However, if you only assign it to one class and wish to change it later, there will be an additional £50 charge for the extra class.
This is a crucial decision as your class could also determine if your application will be accepted or not. Some companies have been successful by assigning a different class to a registered trademark which was similar to their application. Other applications have been rejected at the same time by their choices. This demonstrates how complex this can be and legal advice may need to be sought.
Your trademark registration will will last for 10 years, so when making this decision it’s important to consider not only your current requirements though also your longer term plans for your company.
You are able to submit multiple classes together for your trademark which will save on additional classification fees at a later date.
c) Waiting for Acknowledgement
Within 20 days, you will receive a response to your trademark application.
If it’s been rejected then you have a 2 month window to appeal and submit further evidence through a ‘witness statement’.
On the other hand, a positive outcome will lead to your application in the Trade Marks Journal within 2 months during which it’s open for anyone to oppose it. Any opposition will defer your application until it’s been resolved and this can incur costs and possibly lead you to go back to the drawing board to revise your application.
Once your application has been granted, your trademark will be registered and a certificate issued.
What happens if your trademark is not registered, do you have rights?
It is still possible to progress a claim if you feel there has been infringement against your trademark which has not been registered.
A company can apply to the Intellectual Property Enterprise Court (IPEC) for a ‘passing off a claim’ through common law if it follows:
- Goodwill – affects your brand reputation.
- Damage – current or future loss.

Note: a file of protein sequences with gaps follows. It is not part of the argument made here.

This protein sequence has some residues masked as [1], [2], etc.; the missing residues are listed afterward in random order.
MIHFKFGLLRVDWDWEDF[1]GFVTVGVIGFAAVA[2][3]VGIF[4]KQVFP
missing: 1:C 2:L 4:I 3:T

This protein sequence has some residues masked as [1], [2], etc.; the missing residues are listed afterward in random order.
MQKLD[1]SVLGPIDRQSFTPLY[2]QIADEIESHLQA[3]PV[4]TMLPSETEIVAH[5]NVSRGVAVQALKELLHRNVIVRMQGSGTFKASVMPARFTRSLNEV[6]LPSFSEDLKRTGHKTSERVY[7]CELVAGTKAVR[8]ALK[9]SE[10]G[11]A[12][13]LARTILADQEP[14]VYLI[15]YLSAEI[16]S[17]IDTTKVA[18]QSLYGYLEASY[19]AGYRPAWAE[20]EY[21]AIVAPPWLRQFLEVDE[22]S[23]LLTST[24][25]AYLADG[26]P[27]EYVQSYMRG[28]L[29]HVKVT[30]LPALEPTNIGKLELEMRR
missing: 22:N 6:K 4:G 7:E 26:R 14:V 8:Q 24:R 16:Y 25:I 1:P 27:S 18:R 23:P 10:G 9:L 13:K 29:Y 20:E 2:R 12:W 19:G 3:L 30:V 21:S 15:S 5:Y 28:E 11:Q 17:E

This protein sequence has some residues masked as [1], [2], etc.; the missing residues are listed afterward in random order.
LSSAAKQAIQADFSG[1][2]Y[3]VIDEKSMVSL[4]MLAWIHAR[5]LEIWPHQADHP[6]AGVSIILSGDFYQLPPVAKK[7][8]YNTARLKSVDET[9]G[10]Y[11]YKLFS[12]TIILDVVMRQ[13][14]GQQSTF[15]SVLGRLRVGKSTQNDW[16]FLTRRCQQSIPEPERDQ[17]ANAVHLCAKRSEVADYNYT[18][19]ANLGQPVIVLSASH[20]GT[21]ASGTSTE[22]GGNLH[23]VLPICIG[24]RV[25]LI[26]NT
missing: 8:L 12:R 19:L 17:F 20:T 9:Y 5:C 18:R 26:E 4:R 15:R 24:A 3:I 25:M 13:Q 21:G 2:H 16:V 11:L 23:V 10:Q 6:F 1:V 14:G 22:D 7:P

- Misrepresentation – potential consumer could be misled or confused.
An example of one company who was successful in a ‘passing off a claim for infringement against their trademark’ was The Saucy Fish Company who contested Aldi’s product. Aldi launched a product similar to a product being sold by The Saucy Fish company.
The Saucy Fish company won the objection on the basis of ‘copycat’ packaging (colour, packaging, and recipe) with the arguments that it affected ‘customer trust and confidence in them’. The result was a high court injunction and Aldi was required to withdraw their similar product.
Examples of companies who have been contested for their trademark and their outcomes:
Use of Logos
Last year Adidas was in a legal dispute with the fashion retailer Forever 21 over their use of Adidas’s ‘three stripes mark’ from their logo. They contested that the fashion retailer had used this to a sports clothing range and suggested it would be perceived as a ‘counterfeit product’, leading to brand confusion with their customers. The dispute resulted in an out of court settlement.
Use of Words
In 2016 a small business called ‘Giraffe and Hobbit’, specialising in the import of wine and non-deli products, applied for a trademark and were opposed by the Middle Earth Enterprises (The Saul Zaentz company) in the USA who own the copyright to elements of the ‘Hobbit’ film.
Giraffe and Hobbit’s brand was based on humour as one owner is small and the other tall, so from their point of view ‘a hobbit’ refers to a short person. Alongside this, they provided Google Analytics evidence to show they were targeting a different audience.
The trademark application was declined for 3 out of the 4 classes they submitted except for one, and ‘Giraffe and Hobbit’ had to pay a contribution of £1,570 towards the American company’s legal costs.
These provide examples of well known companies who have taken risky decisions with their trademark or not been aware of what is involved. By illustrating these and the steps involved in applying for a trademark application, this important decision may need legal support either from the Intellectual Property Office Classification department or a Trade Mark Attorney who has working knowledge and experience in this matter.
Our post focuses on UK protection only, so if you are looking for protection in the EU or internationally, then read about the ‘EU and International Trademarks’ or liaise with a legal representative for detailed advice.